Are Zoos Avoiding Evolution?

Dr. Evilution discusses and what teachers can do to make up for the it.

I like this idea: If you take your class on field trips to these places, design an exercise that charges your students with designing more interesting, evolution-based plaques. If you have a digital camera, you can take pictures of the existing plaques for use back in the classroom. Then get your students to send the ideas (slickly packaged) to the director of the place you visited. The students will enjoy being simultaneously engaged in both science and social change.

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3 responses to “Are Zoos Avoiding Evolution?

  1. Even the pro-evolution plaques in his Flickr group don’t satisfy me at all — I guess I’m spoiled by Wikipedia. For example, this one says that silver foliage helps fight intense heat, but it doesn’t say what changed, or in what kind of plant. Unless you say “silver leaves evolved when green ivies lost their forest habitat and started producing less chlorophyll” [fake explanation], you haven’t explained anything with evolution. You’ve just said, “It is handy for these plants to have silver color, so they do.”

    What I want to see in zoo plaques is “Why is this animal the way it is?” For example, this plaque should say “Why does this tree kangaroo have a much heavier tail than other mammals? Because Australia doesn’t have monkeys, so the tree kangaroo gained an advantage by being able to balance in trees and collect fruit.” Another example: “Why does this tree boa still have vestigial legs? All snakes are descended from creatures with legs, but lost them once they had no use for them. This snake still retains stumps of its legs because they are used during courtship, so having them helps the snake reproduce.”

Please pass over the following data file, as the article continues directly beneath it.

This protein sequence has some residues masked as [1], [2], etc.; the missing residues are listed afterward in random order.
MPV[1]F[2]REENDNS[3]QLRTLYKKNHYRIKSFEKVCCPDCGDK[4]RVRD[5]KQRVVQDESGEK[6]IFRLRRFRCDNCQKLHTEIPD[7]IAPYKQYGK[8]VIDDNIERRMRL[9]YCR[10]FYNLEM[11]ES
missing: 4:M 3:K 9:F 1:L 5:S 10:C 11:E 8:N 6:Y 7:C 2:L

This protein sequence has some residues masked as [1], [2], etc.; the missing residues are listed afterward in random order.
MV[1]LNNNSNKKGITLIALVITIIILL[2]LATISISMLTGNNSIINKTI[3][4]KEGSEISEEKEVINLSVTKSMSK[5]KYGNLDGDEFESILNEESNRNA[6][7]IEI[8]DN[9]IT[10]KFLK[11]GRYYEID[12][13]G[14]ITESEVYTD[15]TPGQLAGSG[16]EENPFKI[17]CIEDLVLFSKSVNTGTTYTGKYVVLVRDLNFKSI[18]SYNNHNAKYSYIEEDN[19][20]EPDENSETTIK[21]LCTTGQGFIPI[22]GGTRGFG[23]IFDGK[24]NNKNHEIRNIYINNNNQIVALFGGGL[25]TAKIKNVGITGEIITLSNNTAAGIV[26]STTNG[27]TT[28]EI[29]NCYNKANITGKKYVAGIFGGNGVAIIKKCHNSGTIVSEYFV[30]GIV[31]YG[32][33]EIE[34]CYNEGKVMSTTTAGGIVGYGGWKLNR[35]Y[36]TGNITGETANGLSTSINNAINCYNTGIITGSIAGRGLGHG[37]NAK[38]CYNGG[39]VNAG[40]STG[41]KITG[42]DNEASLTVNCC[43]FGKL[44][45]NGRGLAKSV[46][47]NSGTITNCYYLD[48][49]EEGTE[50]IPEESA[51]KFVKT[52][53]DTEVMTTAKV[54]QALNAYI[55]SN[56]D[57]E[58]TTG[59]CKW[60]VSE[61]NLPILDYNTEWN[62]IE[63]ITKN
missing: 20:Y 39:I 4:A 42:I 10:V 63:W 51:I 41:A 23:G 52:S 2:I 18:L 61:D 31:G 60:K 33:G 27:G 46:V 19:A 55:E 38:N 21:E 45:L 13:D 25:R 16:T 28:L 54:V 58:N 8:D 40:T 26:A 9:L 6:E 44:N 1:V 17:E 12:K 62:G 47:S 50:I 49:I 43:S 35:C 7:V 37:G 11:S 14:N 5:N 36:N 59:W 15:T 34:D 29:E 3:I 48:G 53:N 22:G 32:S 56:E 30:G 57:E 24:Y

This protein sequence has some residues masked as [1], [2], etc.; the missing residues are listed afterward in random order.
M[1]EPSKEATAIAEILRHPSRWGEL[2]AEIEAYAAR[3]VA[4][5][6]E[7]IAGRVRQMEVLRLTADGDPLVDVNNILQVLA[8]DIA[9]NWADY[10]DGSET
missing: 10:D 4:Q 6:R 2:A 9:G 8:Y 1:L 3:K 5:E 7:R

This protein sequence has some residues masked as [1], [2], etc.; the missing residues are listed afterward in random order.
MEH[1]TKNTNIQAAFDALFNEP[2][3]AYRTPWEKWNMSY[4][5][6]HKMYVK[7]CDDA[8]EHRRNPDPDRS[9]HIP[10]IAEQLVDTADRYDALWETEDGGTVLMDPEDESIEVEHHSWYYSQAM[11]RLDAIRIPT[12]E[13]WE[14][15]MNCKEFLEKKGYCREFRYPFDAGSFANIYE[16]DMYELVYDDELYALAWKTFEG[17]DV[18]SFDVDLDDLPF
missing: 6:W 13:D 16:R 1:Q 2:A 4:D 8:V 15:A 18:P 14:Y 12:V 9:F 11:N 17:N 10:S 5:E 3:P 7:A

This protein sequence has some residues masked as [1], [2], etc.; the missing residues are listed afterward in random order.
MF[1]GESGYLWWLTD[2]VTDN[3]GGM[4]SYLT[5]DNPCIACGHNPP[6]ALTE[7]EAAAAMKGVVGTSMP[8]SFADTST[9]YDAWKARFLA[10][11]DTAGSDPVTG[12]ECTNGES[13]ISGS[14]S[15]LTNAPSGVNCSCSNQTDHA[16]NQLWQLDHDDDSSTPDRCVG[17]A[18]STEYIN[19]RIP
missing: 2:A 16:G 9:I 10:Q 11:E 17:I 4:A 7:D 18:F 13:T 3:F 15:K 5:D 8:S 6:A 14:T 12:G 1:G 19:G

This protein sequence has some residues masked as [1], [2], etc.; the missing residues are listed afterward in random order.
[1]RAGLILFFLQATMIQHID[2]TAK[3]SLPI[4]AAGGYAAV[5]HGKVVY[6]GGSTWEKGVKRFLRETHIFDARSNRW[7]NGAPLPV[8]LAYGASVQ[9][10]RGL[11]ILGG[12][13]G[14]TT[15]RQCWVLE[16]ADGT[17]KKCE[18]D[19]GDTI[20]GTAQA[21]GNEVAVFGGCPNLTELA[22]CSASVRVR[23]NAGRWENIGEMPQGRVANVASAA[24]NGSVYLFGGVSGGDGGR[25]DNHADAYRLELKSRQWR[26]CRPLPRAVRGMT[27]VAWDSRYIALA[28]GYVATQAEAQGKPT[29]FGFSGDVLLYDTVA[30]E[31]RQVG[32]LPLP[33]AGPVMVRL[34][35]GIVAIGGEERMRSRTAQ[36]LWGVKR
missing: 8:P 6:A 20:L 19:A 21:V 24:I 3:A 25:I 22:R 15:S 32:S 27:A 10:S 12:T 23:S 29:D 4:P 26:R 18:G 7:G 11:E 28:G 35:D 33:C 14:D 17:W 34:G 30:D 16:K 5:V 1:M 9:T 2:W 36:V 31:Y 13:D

I’d like to see a zoo that was just an evolution museum… or an online zoo that had hyperlinks, so I could really learn about each animal instead of just looking at it and reading one paragraph.

  2. I, and I am assuming most other people, go to zoos to see animals and how they behave.
    Not to read plaques.

    That just seem like something that belongs more in a science museum, especially since there the employees will more than likely be more knowledgeable and be able to answer any evolutionary questions more accurately.

  3. Thanks for your perspective, mediamuddler, maybe I’m trying to make zoos something they’re not.

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